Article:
“But Uncle Flynn, you promised.”
Flynn McCauley shook his head, his eyes glued to the television, where the Mariners played out the top of the ninth inning. “Just let me see the highlights from last night’s game. I promise I’ll turn it back in a minute.”
“But, but…” Colin tapered off, and Flynn watched the next few minutes in disbelief. He hadn’t thought the Mariners could pull off the win. Damn, he owed Brody twenty bucks.
The frightening sound of a child’s tears tore Flynn from the game. He stared at his nephew in shock. “Colin?”
Five–and–a–half–year–old Colin McCauley didn’t cry when he skinned his knees, when he’d suffered a black eye from a wild pitch, or when his father had mistakenly thrown away his favorite T–shirt just last week, thinking the holey thing a rag. The kid was tougher than a lot of grown men Flynn knew, a mirror image of Mike in too many ways.
“Colin, what’s wrong, dude?” Panicked when Colin continued to cry, Flynn hurried to change the channel. Then he offered him some of the soda Colin had been asking for earlier but wasn’t allowed to have. Anything to dry up Colin’s tears. “It’s okay, buddy. Don’t cry.” He crossed the couch to hug him, concerned there might be something really wrong.
After a few moments, Colin stopped his tears and squirmed to get free so he could see the television. His grief dried up as if it had never been, not even a hiccup to indicate emotional trauma.
A remarkable recovery. “Are you, or are you not, upset about something?”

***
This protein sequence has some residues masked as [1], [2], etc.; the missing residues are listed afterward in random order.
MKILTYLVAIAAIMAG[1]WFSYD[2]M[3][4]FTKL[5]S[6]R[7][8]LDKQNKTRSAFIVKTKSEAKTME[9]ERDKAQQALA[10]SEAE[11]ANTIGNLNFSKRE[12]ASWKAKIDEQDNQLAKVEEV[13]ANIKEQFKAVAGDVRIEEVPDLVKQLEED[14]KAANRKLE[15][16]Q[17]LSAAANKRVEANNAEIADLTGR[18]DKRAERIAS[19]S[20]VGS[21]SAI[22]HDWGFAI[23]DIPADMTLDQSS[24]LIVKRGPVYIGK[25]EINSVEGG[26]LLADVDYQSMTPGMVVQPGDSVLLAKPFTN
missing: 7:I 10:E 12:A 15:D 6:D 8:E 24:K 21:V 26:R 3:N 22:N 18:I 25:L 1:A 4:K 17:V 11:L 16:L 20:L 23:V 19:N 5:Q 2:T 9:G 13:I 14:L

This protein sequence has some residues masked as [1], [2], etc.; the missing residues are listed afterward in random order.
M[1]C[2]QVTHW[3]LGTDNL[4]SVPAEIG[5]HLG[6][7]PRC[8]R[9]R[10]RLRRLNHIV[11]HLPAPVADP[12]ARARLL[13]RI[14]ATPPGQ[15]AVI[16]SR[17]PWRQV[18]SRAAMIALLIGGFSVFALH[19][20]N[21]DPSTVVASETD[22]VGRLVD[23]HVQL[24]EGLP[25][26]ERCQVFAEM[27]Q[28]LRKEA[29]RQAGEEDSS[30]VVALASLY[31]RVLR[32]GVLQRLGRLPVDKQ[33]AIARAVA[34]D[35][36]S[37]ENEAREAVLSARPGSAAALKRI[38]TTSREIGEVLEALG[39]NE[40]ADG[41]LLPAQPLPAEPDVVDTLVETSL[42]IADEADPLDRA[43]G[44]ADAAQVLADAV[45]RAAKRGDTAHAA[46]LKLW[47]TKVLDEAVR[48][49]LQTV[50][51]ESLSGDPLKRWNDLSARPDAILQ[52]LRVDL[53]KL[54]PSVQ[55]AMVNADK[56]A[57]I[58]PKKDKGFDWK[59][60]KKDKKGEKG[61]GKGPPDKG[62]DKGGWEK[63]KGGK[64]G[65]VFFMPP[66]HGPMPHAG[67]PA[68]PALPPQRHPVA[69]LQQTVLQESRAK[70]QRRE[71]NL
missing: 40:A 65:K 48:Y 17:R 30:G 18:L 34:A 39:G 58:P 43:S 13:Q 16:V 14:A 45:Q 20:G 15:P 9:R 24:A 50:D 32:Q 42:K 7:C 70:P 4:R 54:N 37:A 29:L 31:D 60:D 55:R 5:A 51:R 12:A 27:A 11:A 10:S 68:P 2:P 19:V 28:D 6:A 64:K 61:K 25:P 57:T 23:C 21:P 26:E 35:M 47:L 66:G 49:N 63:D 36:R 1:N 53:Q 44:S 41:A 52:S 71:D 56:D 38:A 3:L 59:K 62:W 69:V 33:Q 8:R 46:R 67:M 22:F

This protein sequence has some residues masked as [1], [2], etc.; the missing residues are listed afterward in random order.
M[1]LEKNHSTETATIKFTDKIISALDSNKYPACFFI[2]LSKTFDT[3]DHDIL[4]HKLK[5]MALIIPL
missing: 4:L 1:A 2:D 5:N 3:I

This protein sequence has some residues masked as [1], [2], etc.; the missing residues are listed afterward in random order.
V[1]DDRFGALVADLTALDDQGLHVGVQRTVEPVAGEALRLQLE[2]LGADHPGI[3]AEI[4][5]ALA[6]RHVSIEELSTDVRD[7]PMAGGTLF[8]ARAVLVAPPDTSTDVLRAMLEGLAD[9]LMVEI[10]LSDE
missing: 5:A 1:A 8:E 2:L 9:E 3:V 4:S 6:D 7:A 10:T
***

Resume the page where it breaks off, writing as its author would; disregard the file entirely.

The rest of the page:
Colin took a long drag of soda and laughed at the screen. “Not now.” He beamed, looking exactly like Mike—-smug and annoying.
“Scammed by a kid. This is embarrassing.”
“Ubie told me it would work, but I didn’t believe him.”
“Uncle Brody, right. Now why am I not surprised?” He had his best friend and business partner to thank for Colin’s ability to lie with a straight face. “When did he teach you that?”
“At dinner last Sunday. Oh, watch this, Uncle Flynn. See how the monster eats the school? Awesome.” Colin dissolved into boyish laughter.
Flynn sighed and sank into the couch. Babysitting duty wasn’t so bad, or at least it hadn’t been when the kid attended preschool. But if Colin was mastering Brody’s tricks now, imagine what he’d be like at eight, ten… hell, as a teenager. Flynn resolved to have a firm talk with good old Ubie. No point in encouraging Colin to scam people if Flynn wasn’t allowed to be in on the joke.
Flynn sat next to Colin, enjoying the cartoon despite himself. He rubbed the kid’s head. Colin McCauley, future heartbreaker. He had good looks, a great sense of humor, and a quick mind, one that would keep them all on their toes for years to come. Mike had done pretty damn good with the kid, but Flynn liked to think he’d had a hand in Colin’s greatness. At least the part of him that kicked ass at sports.
Just as the back door opened and heavy footsteps signaled Mike’s return—-thank God—-the phone rang. And rang and rang.
“Flynn, answer the frigging phone, would you?” Mike yelled from the other room.
“What, are his hands broken?” Flynn asked the boy as he reached for the phone. “Can’t he tell I’ m busy watching you?”
Colin ignored him in favor of a cartoon sponge. Like father like son.
Into the phone, Flynn barked, “Yeah?”